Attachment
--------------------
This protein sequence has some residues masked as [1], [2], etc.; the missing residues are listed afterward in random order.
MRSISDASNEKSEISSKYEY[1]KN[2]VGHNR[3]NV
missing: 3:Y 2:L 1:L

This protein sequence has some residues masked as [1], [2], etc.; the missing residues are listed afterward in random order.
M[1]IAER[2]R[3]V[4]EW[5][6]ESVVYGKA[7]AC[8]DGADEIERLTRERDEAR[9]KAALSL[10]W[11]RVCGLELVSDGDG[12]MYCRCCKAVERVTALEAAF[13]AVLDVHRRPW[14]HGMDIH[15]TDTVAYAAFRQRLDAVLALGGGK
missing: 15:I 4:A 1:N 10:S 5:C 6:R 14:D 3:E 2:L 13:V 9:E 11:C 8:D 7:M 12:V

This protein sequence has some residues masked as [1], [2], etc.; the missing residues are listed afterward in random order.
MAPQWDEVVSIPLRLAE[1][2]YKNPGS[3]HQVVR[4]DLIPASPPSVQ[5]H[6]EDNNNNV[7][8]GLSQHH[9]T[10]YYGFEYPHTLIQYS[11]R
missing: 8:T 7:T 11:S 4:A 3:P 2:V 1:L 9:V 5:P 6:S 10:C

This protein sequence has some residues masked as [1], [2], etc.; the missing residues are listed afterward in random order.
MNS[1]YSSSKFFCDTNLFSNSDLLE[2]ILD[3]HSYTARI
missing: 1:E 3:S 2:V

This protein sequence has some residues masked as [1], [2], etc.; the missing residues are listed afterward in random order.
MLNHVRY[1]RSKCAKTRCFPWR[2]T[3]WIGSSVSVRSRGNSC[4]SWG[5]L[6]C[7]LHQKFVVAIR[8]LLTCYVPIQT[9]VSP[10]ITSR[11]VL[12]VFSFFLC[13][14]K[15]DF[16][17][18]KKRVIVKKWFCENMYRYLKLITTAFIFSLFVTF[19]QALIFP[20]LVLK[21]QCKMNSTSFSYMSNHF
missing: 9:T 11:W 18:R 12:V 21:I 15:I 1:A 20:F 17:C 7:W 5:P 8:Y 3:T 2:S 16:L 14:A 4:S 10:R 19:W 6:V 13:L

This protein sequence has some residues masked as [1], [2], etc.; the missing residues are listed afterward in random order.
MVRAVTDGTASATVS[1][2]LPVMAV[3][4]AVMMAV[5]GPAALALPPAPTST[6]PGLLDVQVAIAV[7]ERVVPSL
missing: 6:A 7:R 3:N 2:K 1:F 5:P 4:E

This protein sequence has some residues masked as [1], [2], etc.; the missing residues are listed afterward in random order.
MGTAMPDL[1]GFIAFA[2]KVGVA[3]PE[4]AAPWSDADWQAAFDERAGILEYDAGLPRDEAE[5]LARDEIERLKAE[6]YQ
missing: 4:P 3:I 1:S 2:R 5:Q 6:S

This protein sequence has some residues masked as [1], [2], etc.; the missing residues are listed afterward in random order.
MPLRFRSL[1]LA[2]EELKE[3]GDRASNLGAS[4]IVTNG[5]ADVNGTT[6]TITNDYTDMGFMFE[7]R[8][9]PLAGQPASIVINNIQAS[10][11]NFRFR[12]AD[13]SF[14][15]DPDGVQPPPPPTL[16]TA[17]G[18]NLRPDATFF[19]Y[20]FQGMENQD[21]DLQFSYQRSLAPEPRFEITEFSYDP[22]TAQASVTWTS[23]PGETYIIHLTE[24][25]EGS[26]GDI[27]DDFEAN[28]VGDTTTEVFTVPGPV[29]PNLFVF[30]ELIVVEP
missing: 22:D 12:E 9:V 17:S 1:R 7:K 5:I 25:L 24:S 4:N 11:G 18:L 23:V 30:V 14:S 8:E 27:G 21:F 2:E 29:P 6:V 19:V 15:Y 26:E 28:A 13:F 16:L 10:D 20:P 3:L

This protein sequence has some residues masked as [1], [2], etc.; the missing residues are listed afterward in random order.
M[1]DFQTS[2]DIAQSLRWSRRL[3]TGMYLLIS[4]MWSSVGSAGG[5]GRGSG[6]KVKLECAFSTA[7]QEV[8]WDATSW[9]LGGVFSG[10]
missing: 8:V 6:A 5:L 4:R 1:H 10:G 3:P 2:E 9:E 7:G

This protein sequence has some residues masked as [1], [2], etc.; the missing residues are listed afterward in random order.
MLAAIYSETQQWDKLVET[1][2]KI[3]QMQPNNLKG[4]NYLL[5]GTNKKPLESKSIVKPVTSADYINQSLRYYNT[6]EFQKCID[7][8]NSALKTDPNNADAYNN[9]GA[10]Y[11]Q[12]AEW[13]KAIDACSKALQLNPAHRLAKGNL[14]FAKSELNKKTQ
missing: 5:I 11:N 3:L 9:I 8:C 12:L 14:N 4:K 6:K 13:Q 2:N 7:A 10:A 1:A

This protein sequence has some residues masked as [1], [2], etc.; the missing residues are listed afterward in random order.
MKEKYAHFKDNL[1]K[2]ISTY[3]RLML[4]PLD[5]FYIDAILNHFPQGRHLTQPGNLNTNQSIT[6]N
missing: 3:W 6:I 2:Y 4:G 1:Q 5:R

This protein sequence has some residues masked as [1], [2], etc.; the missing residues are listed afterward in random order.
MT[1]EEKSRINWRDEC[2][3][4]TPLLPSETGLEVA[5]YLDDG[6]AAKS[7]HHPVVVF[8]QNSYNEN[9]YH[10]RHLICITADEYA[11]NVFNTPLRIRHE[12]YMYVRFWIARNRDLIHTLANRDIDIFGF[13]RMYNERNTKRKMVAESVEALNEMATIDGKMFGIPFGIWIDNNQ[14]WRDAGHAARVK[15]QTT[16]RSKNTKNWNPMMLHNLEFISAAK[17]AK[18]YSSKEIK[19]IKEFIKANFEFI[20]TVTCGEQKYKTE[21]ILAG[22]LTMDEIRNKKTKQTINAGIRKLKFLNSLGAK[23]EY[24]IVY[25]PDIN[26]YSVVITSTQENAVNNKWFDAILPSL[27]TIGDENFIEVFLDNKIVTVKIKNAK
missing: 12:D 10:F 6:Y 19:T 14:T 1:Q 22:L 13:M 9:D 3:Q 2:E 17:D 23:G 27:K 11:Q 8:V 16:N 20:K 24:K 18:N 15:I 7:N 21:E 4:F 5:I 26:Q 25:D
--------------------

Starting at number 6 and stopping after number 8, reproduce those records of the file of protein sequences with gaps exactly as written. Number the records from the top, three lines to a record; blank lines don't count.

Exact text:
This protein sequence has some residues masked as [1], [2], etc.; the missing residues are listed afterward in random order.
MVRAVTDGTASATVS[1][2]LPVMAV[3][4]AVMMAV[5]GPAALALPPAPTST[6]PGLLDVQVAIAV[7]ERVVPSL
missing: 6:A 7:R 3:N 2:K 1:F 5:P 4:E

This protein sequence has some residues masked as [1], [2], etc.; the missing residues are listed afterward in random order.
MGTAMPDL[1]GFIAFA[2]KVGVA[3]PE[4]AAPWSDADWQAAFDERAGILEYDAGLPRDEAE[5]LARDEIERLKAE[6]YQ
missing: 4:P 3:I 1:S 2:R 5:Q 6:S

This protein sequence has some residues masked as [1], [2], etc.; the missing residues are listed afterward in random order.
MPLRFRSL[1]LA[2]EELKE[3]GDRASNLGAS[4]IVTNG[5]ADVNGTT[6]TITNDYTDMGFMFE[7]R[8][9]PLAGQPASIVINNIQAS[10][11]NFRFR[12]AD[13]SF[14][15]DPDGVQPPPPPTL[16]TA[17]G[18]NLRPDATFF[19]Y[20]FQGMENQD[21]DLQFSYQRSLAPEPRFEITEFSYDP[22]TAQASVTWTS[23]PGETYIIHLTE[24][25]EGS[26]GDI[27]DDFEAN[28]VGDTTTEVFTVPGPV[29]PNLFVF[30]ELIVVEP
missing: 22:D 12:E 9:V 17:S 1:R 7:K 5:I 25:L 24:S 4:N 11:G 18:L 23:V 30:V 14:S 8:E 27:G 21:F 2:E 29:P 6:V 19:V 15:Y 26:E 28:A 13:F 16:L 10:D 20:P 3:L